It is extremely distressing to the entire family when you discover that your child has leukaemia. Parents can feel emotionally overwhelmed and concerned about how they can help their children while continuing to run their household. The child with leukaemia will be aware of changes to their health which can lead to feelings of anger, guilt, fear, anxiety and sadness.
Families affected by leukaemia must get both the practical and emotional support they need. This applies to the parents, siblings and the affected child.
How Can Parents Find Support?
For the parents to help their sick child it is imperative that they first attend to their own needs. In order to keep the household functioning as best possible, and to receive the emotional support they need, it is necessary to get support from other family members. Such support could include help with shopping or looking after the other children from time to time.
Many hospitals have specialist nurses, social workers and psychologists who can help parents with strategies for coping.
How Do You Explain Leukaemia To Your Child?
It is important not to shield your child from information relating to their leukaemia diagnosis as they will already be aware that they are sick. When information is not adequately and carefully shared it can cause the child to become very anxious and depressed. It is important to talk openly with your child about the illness and its treatment. This information should be age-appropriate and match their ability to understand. You can build trust by listening and responding carefully to all your child’s questions, fears and concerns.
Your child’s treatment team can also assist in explaining the illness and its treatment to your child. The treatment team, which often includes a psychologist, nurse, social worker and child life specialist, can also provide psychosocial support.
What Changes Should You Make Around The Home?
There are several practical changes that you can make around the home that will make life safer and easier for your child and the family. These include:
- Keep passageways and stairs well-lit to avoid slips, trips and falls.
- Remove any loose rugs that could be a trip hazard.
- Make sure that all bathmats are nonslip.
- Provide your child with comfortable clothing that is easy to wear.
- Your child may lose their hair after chemotherapy, so it is a good idea to have a selection of hats, caps and scarves available.
- Keep an easily accessible collection of blankets and quilts as children with leukaemia are often more susceptible to cold.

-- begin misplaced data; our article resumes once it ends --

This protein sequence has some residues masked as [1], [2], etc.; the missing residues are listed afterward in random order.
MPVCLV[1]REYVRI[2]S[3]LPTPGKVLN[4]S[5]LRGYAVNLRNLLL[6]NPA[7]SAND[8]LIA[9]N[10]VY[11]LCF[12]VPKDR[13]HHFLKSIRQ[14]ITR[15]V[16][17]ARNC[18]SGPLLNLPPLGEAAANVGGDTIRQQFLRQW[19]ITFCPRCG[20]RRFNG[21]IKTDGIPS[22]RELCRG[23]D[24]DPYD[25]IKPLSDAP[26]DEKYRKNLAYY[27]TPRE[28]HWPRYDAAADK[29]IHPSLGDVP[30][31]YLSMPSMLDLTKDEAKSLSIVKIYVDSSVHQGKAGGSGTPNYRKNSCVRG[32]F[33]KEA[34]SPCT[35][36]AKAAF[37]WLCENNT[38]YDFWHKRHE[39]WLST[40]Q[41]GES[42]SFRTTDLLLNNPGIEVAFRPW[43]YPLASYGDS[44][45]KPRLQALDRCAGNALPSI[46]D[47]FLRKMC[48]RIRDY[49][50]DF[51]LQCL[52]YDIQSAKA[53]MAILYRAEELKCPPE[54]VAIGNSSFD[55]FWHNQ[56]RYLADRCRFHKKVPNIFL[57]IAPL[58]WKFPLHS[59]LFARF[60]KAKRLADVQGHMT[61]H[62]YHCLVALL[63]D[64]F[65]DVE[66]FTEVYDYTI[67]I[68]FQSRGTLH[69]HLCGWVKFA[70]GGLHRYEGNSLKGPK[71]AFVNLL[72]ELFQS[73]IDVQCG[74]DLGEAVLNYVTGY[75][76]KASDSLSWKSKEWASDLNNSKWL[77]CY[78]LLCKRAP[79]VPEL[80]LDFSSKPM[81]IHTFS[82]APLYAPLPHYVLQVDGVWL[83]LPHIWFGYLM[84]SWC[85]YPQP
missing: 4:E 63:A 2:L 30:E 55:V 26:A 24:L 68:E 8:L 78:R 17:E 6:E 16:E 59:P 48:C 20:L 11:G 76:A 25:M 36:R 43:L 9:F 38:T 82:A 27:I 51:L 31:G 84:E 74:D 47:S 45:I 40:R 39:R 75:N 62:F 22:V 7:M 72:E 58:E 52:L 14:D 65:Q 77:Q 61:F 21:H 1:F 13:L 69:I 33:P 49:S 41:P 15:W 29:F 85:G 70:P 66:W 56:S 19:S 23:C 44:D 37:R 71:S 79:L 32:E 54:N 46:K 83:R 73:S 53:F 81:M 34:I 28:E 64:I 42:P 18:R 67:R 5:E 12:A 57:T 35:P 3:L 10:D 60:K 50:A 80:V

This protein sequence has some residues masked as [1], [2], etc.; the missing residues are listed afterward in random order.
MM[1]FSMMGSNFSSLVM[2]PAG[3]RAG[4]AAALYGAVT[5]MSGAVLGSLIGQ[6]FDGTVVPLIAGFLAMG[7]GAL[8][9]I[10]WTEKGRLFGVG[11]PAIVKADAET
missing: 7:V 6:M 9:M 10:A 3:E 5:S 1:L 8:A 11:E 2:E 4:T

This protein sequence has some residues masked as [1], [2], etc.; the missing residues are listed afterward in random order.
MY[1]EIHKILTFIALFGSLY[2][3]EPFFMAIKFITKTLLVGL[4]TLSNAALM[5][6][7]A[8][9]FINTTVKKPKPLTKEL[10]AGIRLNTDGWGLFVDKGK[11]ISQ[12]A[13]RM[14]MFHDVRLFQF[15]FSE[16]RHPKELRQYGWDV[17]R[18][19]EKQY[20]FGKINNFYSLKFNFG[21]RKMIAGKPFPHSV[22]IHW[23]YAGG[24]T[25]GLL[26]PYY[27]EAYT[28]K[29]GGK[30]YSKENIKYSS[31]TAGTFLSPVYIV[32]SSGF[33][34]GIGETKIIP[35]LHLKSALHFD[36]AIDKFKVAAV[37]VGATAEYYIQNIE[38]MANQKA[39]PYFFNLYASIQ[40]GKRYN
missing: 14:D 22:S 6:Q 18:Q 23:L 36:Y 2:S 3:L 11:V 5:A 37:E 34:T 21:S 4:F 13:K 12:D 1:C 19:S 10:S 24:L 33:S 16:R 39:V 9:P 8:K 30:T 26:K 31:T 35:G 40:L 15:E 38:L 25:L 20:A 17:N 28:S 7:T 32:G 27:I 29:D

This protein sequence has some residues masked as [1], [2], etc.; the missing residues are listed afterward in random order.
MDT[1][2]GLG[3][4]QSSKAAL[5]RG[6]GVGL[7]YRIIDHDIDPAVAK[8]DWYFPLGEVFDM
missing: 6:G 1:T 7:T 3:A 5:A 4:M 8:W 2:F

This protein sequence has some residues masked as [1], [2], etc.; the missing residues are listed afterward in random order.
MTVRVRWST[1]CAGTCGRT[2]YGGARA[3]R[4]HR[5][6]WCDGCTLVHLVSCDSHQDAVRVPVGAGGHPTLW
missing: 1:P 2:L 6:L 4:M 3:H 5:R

- Keep disposable gloves handy for doing personal care.
- Keep all medications in a safe place.
- Keep your kitchen well stocked with healthy food.
Protecting Your Child’s Weakened Immune System
Cancer treatment in children is often very aggressive and can severely deplete their immune system which leaves them at a higher risk for infection. There are several things you can do to limit your child getting an infection, including:
- Regular hand washing
- Avoid contact with any sick friends or family members
- Avoid crowded or public places
- Your child might need to avoid pets and animals
- Do not let your child play near freshly laid compost, mulch or piles of leaves or hay
- Regularly sanitise frequently touched items in the home including electrical devices, light switches, door handles and railings.
- Clean your child’s toys thoroughly and often.
- Wear a mask in hospital rooms or when out in public
- Enquire about which vaccines and boosters your child needs. This might include an annual flu shot which should be made from the dead virus.
- If your child (or siblings) attends school or daycare, ask staff to alert you if your child may have been exposed to any disease such as chicken pox, shingles, pink eye or strep throat.
- Encourage your child’s educators to reduce the chance of infection in the classroom, through frequent hand washing and sanitising surfaces.
- Deter your child from doing any activities that could result in cuts or other injuries. Cuts and scrapes need to be cleaned and disinfected immediately.
- Your child should not share utensils or food with anyone.
- Do not undertake any home renovations during your child’s cancer treatment without talking to the doctor.
Personal Care And Hygiene At Home
Immunosuppressed children are very prone to infections while receiving cancer treatment. Practising good hygiene and personal is essential to protect your child. The entire household needs to practice regular hand washing with warm water. This is particularly important before eating, after using the bathroom, after playing with other children or pets or playing outside. Anybody who interacts with your child should be encouraged to do the same.
Nutrition And Food Safety
It is essential for your child to receive good nutrition while receiving cancer treatment. Healthy food choices can help your child feel better and recover faster.
Children with leukaemia often have special nutritional needs. It is important to discuss the right food choices with your child’s healthcare team.
Because children receiving leukaemia treatment have weakened immune systems, it is important that they do not eat any food that is spoiled or undercooked which could expose them to harmful bacteria.
Promoting Healthy Sleep
Sleep is a vital part of healthy childhood development and adequate sleep is essential in those recovering from treatment. Sleep can be encouraged by creating a comfortable sleeping environment and a good bedtime routine.
Safe Ways For Your Child To Play
Play is a vital part of a child’s development as it is the environment in which they learn, explore, and process their emotions. Playing also allows your child to exercise and socialise with other children, which promotes a sense of physical and emotional well-being.
Talk to your healthcare team about safe ways for your child to play that will not compromise their health.